If you have a sweet tooth, then you're in luck. My next fall superfood contains various nutrients and enzymes that can help calm everything from a cough to blemishes. Honey has long been known to treat numerous health conditions and boost overall health. This amazing bee-product possesses antibacterial, antifungal, antiseptic, and antioxidant properties - making it one of the most beneficial foods to consume.

Sticking with the antibacterial benefits of honey, one study published in the journal Microbiology found that "honey prevented a type of streptococcus pyogenes from inhibiting the healing of wounds."5

Researchers found that only a small amount of honey was needed to kill off the majority of bacterial cells on infected skin of wound sites. More than that, honey could even be utilized to prevent wounds in the first place.

To make it a part of your fall diet, add honey to Greek yogurt or use it in place of sugar in recipes. Be sure to try a teaspoonful of honey when suffering with a cough or sore throat. For a supplemental choice, try honey lozenges. These are an obvious choice when dealing with a cold, but these are also an excellent source for honey when you're feeling well, and would like to continue in good health.

Butternut Squash
Butternut Squash rounds out my list of fall superfoods. Butternut squash grows on a vine, and comes from the gourd family - a cousin of pumpkin. It is low in fat and provides a large dose of dietary fiber. Squash is packed with carotenoids, giving it its tangerine glow. This veggie is nutrient rich providing folic acid, omega 3s, potassium, and magnesium. Additionally, beta carotene, found in squash, has been shown to protect against heart disease as well as help as a deterrent against some cancers.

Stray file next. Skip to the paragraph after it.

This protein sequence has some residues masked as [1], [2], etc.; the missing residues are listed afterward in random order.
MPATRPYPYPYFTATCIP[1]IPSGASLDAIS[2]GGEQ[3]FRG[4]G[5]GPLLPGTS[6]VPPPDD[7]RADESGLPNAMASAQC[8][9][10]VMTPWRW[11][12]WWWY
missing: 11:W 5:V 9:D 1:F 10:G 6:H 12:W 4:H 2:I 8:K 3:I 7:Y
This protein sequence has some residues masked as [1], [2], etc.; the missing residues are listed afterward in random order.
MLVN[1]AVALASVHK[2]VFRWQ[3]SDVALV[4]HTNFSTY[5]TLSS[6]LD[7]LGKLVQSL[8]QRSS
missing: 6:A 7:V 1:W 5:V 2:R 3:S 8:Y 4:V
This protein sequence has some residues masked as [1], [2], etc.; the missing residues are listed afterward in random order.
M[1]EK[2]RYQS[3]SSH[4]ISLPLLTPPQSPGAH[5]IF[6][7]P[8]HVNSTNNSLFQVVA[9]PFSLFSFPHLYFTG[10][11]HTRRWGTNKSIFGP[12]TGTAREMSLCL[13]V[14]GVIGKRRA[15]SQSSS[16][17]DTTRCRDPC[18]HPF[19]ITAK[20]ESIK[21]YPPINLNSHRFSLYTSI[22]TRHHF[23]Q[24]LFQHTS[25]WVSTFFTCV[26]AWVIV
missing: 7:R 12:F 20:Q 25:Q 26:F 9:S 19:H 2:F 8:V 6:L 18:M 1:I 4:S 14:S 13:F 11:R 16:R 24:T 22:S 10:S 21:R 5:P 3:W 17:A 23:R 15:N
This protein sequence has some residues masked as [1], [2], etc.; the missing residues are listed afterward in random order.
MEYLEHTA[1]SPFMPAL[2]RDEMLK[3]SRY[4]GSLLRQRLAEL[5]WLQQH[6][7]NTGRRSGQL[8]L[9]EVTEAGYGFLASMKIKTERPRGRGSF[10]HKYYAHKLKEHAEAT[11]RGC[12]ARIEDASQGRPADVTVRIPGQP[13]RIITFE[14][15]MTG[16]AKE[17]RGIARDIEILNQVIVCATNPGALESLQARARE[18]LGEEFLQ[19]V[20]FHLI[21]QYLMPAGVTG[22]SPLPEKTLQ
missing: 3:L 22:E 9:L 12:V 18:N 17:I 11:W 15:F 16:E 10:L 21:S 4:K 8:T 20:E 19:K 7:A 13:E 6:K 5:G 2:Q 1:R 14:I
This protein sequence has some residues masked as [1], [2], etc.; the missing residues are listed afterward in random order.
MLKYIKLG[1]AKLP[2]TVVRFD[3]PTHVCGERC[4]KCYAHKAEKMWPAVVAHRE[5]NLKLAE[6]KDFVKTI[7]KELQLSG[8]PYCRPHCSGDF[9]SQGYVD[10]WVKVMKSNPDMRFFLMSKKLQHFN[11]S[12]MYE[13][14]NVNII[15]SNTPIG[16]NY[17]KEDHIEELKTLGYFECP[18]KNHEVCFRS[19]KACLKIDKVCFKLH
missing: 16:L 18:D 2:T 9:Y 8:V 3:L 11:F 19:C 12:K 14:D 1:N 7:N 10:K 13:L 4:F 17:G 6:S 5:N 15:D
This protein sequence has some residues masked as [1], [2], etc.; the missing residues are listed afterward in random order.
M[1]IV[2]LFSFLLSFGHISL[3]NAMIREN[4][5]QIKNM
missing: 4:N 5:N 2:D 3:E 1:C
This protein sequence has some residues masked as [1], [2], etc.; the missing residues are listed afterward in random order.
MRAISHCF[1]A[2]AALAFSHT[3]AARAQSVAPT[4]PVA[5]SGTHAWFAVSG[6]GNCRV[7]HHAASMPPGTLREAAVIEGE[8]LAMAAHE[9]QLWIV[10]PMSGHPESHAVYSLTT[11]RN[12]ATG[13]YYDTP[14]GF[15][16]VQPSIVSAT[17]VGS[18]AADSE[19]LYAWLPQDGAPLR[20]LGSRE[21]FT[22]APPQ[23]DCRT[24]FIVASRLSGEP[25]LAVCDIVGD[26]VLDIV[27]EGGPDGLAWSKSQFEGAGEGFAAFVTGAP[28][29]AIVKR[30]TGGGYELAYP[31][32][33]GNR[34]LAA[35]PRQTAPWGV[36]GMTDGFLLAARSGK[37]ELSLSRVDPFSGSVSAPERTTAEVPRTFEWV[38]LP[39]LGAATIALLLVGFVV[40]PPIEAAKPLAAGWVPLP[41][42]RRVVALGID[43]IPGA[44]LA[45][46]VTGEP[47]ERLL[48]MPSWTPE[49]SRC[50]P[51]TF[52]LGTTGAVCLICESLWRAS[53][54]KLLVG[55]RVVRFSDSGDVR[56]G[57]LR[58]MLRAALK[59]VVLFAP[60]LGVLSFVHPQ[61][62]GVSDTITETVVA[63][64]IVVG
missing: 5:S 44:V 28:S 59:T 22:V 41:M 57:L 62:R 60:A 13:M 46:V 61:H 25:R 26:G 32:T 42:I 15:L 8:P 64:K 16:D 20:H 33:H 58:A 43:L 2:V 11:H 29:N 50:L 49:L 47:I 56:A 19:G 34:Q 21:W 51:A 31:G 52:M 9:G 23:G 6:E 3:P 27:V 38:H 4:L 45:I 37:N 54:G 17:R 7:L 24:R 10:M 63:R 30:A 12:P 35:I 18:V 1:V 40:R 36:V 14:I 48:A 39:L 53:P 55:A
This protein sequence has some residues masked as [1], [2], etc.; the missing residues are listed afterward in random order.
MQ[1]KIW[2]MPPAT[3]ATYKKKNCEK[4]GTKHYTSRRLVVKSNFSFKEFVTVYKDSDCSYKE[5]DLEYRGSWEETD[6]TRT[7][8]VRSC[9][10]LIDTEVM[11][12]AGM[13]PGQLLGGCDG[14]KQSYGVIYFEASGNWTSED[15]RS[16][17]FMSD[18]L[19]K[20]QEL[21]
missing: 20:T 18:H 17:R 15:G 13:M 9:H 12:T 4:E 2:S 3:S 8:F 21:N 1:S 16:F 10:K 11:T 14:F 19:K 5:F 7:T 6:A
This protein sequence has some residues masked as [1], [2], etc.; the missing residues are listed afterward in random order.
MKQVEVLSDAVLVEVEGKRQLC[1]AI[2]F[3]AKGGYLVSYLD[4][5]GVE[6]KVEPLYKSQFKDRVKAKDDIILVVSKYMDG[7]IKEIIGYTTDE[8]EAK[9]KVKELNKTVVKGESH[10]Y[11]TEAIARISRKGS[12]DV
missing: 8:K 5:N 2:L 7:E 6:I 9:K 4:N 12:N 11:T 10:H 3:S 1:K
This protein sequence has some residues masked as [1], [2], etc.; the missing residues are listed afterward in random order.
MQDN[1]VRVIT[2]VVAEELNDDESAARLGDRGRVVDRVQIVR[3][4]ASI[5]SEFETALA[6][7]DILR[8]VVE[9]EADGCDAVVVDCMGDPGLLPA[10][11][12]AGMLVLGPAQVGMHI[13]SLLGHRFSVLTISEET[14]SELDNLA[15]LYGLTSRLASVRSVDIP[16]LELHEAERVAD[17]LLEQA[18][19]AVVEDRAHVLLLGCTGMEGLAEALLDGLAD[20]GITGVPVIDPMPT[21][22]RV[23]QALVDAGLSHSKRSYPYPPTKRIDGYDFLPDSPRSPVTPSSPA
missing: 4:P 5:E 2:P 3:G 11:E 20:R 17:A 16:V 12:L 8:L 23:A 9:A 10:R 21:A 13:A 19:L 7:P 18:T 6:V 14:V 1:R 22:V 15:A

Not coincidentally, most of the foods on this list provide dietary fiber. Dietary fiber is found mostly in vegetables, whole grains, fruits and legumes, and is probably best known for its correlation with constipation. However, fiber foods can provide other health benefits as well, such as lowering your risk of diabetes and heart disease and maintaining a healthy diet.

Fall superfoods provide a cornucopia of delicious options, so dig in now.

  1. Cranberries vs antibiotics to prevent urinary tract infections. A randomized double-blind noninferiority trial in premenopausal women. Archive of Internal Medicine 2001;171(14):1270-8.
  2. A randomized trial to evaluate effectiveness and cost effectiveness of naturopathic cranberry products as prophylaxis against urinary tract infection in women. The Canadian Journal of Urology. 2002;9(3):1558-1562.
  3. Results of a randomized, double-blind study on the prevention of recurrent cystitis with GynDelta® (500 mg Cran-Max®). The Gynecologist’s and Obstetrician’s Journal. January 2007.
  4. Vahlensieck W1, Theurer C, Pfitzer E, Patz B, Banik N, Engelmann U. Effects of pumpkin seed in men with lower urinary tract symptoms due to benign prostatic hyperplasia in the one-year, randomized, placebo-controlled GRANU study. Urol Int. 2015;94(3):286-95. doi: 10.1159/000362903.
  5. Sarah E. Maddocks, Marta Salinas Lopez, Richard S. Rowlands, Rose A. Cooper; Manuka honey inhibits the development of Streptococcus pyogenes biofilms and causes reduced expression of two fibronectin binding proteins. Microbiology, March 2012 158: 781-790, doi: 10.1099/mic.0.053959-0

Sherry Torkos, B.Sc.Phm., R.Ph.

Sherry Torkos, B.Sc.Phm., R.Ph., is a registered pharmacist, author and health enthusiast with a passion for prevention. She graduated with honors from the Philadelphia College of Pharmacy and Science in 1992. Since then, she has been practicing pharmacy using an integrative approach, combining conventional and complementary therapies to optimize health and prevent disease. Torkos has won several national pharmacy awards for providing excellence in patient care.

As a leading health expert, she has delivered hundreds of lectures and is frequently interviewed by radio and TV talk shows throughout North America and abroad.

Sherry has authored 18 books and booklets, including The Canadian Encyclopedia of Natural Medicine., Saving Women’s Hearts, and The Glycemic Index Made Simple.